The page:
Monday, January 30

Putin grants Russian citizenship to US whistleblower Edward Snowden

Whistleblower Edward Snowden has a new title: Russian citizen.

President Vladimir Putin signed a decree on Monday granting citizenship to the 39-year-old former US intelligence contractor who was granted asylum in Moscow after leaking secret files in 2013 that revealed vast domestic and international surveillance operations carried out by the National Security Agency.

US authorities have for years wanted Snowden returned to the United States to face a criminal trial on espionage charges. Snowden said in 2019 that he was willing to return to the US if he’s guaranteed a fair trial.

Among Snowden’s revelations were the NSA’s bulk collection of phone and internet metadata from US users, spying on the personal communications of foreign leaders including US allies, and the NSA’s ability to tap undersea fiber optic cables and siphon off data.

Snowden’s lawyer, Anatoly Kucherena, told Russia’s state news agency RIA Novosti that the former contractor’s wife, Lindsay Mills, an American who has been living with him in Russia, will also be applying for a Russian passport. The couple had a child in December 2020.

Putin’s decree comes as Moscow is mobilizing reservists for what the Kremlin calls a “special military operation” in Ukraine. In Russia, almost every man is considered a reservist until age 65, and officials on Monday stressed that men with dual citizenship are also eligible for the military call-up.

Snowden was a former systems administrator for the CIA who later went to work for the private intelligence contractor Dell, first inside an NSA outpost in Japan and then inside an NSA station in Hawaii. In early 2013, he went to work for contractor Booz Allen Hamilton inside the same NSA center in Hawaii.

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While working for the contractors, he began downloading secret documents related to US intelligence activities and partnerships with foreign allies, including some that revealed the extent of data collection from US telephone records and internet activity.

Based on the Snowden documents, NBC News reported in 2014 that British cyber spies demonstrated a pilot program to their US partners in 2012 in which they were able to monitor YouTube in real time and collect addresses from the billions of videos watched daily, as well as some user information, for analysis. At the time the documents were printed, they were also able to spy on Facebook and Twitter.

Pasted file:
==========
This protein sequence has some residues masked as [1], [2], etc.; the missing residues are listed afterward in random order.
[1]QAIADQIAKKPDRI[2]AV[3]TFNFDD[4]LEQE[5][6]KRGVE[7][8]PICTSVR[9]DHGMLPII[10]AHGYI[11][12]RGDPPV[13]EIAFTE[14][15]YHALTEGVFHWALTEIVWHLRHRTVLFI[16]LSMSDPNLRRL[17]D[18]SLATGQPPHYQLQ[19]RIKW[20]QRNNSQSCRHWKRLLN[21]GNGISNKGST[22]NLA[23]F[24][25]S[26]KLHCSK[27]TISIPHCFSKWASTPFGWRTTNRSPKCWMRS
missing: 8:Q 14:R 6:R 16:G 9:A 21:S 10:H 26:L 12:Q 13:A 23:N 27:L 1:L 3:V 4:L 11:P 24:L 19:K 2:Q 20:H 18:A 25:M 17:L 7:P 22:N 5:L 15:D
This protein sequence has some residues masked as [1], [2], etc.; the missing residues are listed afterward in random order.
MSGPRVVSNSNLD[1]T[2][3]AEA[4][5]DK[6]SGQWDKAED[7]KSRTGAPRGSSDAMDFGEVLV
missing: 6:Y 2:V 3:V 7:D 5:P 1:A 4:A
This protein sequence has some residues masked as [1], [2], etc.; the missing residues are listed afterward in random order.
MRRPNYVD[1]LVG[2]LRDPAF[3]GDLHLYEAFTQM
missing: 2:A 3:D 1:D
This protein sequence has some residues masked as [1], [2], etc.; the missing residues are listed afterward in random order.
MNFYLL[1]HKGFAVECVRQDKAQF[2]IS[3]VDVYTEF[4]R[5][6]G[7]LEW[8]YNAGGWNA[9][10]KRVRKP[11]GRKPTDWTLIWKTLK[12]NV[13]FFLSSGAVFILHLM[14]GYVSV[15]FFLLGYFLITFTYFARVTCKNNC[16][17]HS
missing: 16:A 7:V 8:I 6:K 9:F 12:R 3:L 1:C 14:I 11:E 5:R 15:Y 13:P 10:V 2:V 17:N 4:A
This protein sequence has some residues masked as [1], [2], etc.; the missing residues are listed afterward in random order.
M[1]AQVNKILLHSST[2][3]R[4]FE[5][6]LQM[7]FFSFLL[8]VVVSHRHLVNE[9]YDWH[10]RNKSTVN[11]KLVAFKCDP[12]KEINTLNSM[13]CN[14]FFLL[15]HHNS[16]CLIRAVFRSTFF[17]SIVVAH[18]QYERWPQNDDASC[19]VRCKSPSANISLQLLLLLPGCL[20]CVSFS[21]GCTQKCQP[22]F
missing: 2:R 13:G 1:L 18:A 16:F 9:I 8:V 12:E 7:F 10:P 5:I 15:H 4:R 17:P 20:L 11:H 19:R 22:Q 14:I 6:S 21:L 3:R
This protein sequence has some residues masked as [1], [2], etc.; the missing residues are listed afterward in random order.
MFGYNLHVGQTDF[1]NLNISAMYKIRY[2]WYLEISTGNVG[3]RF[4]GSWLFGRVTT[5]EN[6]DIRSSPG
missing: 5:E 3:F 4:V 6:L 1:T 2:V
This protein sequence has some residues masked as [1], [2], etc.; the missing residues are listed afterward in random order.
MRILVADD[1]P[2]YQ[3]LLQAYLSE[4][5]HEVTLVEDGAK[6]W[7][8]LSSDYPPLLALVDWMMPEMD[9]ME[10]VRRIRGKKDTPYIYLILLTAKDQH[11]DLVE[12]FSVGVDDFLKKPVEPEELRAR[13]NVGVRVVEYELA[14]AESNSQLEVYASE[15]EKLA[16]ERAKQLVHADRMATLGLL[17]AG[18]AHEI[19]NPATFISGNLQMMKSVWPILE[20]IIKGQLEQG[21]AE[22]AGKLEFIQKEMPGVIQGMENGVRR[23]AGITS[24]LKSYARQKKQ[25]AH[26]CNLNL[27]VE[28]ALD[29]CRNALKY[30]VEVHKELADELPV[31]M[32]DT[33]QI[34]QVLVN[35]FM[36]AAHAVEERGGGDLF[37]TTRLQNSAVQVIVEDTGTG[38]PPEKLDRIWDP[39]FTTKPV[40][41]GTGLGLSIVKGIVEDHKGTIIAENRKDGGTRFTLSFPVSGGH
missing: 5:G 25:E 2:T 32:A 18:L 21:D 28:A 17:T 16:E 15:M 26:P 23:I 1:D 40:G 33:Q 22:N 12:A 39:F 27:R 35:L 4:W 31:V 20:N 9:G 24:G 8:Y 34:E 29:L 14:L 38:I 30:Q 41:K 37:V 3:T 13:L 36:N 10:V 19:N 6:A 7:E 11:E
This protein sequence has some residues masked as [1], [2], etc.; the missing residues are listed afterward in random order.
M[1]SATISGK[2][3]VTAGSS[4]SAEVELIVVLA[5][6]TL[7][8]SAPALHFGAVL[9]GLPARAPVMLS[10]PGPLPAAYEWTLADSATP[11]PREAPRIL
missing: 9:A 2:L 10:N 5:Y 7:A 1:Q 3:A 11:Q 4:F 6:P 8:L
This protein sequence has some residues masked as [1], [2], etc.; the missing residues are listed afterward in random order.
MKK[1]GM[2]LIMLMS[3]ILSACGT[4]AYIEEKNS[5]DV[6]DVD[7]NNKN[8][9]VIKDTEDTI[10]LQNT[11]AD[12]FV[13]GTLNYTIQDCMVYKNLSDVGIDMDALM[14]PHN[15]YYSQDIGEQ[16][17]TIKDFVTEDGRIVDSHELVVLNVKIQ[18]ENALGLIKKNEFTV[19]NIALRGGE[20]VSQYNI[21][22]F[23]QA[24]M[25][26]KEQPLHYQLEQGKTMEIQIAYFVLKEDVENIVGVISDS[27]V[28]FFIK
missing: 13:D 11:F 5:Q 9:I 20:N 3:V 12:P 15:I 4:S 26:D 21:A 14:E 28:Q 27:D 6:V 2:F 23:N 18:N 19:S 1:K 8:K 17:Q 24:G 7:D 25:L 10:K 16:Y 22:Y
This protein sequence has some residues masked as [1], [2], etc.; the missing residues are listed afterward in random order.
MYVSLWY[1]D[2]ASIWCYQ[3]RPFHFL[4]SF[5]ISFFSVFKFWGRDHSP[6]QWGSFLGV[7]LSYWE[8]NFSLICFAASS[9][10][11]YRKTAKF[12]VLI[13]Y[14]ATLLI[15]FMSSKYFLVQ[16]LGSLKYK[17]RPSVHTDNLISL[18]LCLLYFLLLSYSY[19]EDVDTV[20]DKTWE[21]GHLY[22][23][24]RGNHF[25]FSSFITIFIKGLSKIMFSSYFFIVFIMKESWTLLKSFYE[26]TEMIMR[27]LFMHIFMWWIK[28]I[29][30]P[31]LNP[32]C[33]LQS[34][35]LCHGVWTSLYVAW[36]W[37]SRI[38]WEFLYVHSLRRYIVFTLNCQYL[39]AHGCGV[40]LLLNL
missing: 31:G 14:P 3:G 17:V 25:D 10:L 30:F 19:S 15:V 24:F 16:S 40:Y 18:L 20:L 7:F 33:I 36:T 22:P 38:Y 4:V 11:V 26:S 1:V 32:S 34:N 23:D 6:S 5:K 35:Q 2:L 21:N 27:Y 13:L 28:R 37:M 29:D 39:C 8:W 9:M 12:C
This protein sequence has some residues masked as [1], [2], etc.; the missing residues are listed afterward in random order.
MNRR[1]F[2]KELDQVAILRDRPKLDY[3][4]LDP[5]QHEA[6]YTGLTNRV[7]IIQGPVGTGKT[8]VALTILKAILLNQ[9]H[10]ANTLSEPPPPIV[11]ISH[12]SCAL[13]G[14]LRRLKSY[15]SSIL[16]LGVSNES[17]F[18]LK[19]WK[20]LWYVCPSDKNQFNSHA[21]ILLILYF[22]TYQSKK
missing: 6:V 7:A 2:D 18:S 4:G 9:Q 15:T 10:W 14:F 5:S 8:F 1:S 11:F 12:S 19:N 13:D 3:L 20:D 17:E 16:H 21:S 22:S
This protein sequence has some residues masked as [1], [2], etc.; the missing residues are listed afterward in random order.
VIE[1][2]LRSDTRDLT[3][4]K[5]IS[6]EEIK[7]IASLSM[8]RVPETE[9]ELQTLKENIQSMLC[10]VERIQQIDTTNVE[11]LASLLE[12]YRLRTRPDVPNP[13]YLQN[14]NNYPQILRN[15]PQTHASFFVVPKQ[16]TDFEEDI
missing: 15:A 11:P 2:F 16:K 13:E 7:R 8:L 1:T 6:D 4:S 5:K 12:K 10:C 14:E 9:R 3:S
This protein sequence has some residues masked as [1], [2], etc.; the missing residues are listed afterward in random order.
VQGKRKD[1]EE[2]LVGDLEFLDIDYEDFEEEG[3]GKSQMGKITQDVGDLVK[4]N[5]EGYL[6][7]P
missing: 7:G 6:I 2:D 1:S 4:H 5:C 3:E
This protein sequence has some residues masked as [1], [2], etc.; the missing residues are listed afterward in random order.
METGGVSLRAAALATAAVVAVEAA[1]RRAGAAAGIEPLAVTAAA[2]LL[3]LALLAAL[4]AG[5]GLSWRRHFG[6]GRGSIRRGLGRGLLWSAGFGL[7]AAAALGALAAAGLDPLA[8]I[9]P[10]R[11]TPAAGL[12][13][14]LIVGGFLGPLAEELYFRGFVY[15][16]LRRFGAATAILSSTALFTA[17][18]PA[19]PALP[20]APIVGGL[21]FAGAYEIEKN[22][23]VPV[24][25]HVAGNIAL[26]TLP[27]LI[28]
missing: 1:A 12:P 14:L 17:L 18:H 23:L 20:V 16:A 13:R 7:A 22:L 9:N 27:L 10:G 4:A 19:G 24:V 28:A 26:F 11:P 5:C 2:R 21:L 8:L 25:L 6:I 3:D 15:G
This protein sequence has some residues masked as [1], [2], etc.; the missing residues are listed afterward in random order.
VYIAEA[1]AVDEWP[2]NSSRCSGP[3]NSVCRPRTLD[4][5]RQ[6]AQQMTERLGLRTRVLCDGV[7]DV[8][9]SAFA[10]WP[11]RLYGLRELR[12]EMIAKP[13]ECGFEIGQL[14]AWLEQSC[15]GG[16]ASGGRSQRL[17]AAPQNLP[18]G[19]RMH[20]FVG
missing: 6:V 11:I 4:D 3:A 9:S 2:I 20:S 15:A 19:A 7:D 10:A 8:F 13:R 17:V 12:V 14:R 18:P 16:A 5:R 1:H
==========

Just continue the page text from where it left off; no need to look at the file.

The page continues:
In late 2012, Snowden began to reach out to journalists, and in 2013 he leaked documents to The Guardian, Barton Gellman of The Washington Post, and documentary filmmaker Laura Poitras.

The Pulitzer Prize board in April awarded its highest honor, the medal for public service, to The Washington Post and The Guardian for their articles based on the documents provided by Snowden. The award echoed the Pulitzer given in 1972 to The New York Times for its reports on the Pentagon Papers, the secret history of the Vietnam War.

The then-executive editor of The Washington Post, Martin Baron, said when the Pulitzers were announced, “Disclosing the massive expansion of the NSA’s surveillance network absolutely was a public service. In constructing a surveillance system of breathtaking scope and intrusiveness, our government also sharply eroded individual privacy. All of this was done in secret, without public debate, and with clear weaknesses in oversight.”

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Without the disclosures, Baron said, “We never would have known how far this country had shifted away from the rights of the individual in favor of state power. There would have been no public debate about the proper balance between privacy and national security. As even the president has acknowledged, this is a conversation we need to have.”

But while some branded Snowden a patriot who exposed a dangerous erosion of Constitutional protections, others called him a traitor for disclosing American secrets. In fact, in 2016, The Washington Post’s own editorial board opposed granting the whistleblower a pardon.

While exposing the use of telephone “metadata” was in the public interest, “Mr. Snowden did more than that,” according to the 2016 editorial.

“He also pilfered, and leaked, information about a separate overseas NSA Internet-monitoring program, PRISM, that was both clearly legal and not clearly threatening to privacy,” it went on to say. “Worse — far worse — he also leaked details of basically defensible international intelligence operations: cooperation with Scandinavian services against Russia; spying on the wife of an Osama bin Laden associate; and certain offensive cyber operations in China.”

Snowden was granted permanent residence in Russia in 2020 and said at the time that he planned to apply for Russian citizenship, without renouncing his US citizenship. He is one of 75 foreign nationals listed by the decree as being granted Russian citizenship.

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